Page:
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In this paper we give a survey of the state of the art in the application of formal methods to the analysis of cryptographic protocols. We attempt to outline some of the major threads of research in this area, and also to document some emerging trends.
A Taxonomy of Replay Attacks
 In Proceedings of the 7th IEEE Computer Security Foundations Workshop
, 1994
"... This paper presents a taxonomy of replay attacks on cryptographic protocols in terms of message origin and destination. The taxonomy is independent of any method used to analyze or prevent such attacks. It is also complete in the sense that any replay attack is composed entirely of elements classifi ..."
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Cited by 106 (1 self)
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This paper presents a taxonomy of replay attacks on cryptographic protocols in terms of message origin and destination. The taxonomy is independent of any method used to analyze or prevent such attacks. It is also complete in the sense that any replay attack is composed entirely of elements classified by the taxonomy. The classification of attacks is illustrated using both new and previously known attacks on protocols. The taxonomy is also used to discuss the appropriateness of particular countermeasures and protocol analysis methods to particular kinds of replays. Introduction Cryptographic protocols employ cryptography to achieve some security function. But, for many of these protocols the structure, hence the security, of the employed cryptographic algorithms is not considered to be part of the protocol itself. These algorithms are generically represented by notation capturing only gross features, e.g., whether the algorithm is for public or shared keys, whether it produces a hash...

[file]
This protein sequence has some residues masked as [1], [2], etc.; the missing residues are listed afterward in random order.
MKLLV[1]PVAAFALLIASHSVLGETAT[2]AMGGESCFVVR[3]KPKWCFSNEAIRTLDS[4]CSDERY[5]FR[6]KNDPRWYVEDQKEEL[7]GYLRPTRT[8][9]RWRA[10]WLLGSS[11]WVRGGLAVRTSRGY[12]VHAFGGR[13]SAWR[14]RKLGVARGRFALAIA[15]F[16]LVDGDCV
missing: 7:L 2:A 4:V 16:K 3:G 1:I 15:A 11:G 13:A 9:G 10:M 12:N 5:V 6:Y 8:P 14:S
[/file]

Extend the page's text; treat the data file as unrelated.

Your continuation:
Applying Formal Methods to the Analysis of a Key Management Protocol
 Journal of Computer Security
, 1992
"... In this paper we develop methods for analyzing key management and authentication protocols using techniques developed for the solutions of equations in a term rewriting system. In particular, we describe a model of a class of protocols and possible attacks on those protocols as term rewriting system ..."
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Cited by 92 (12 self)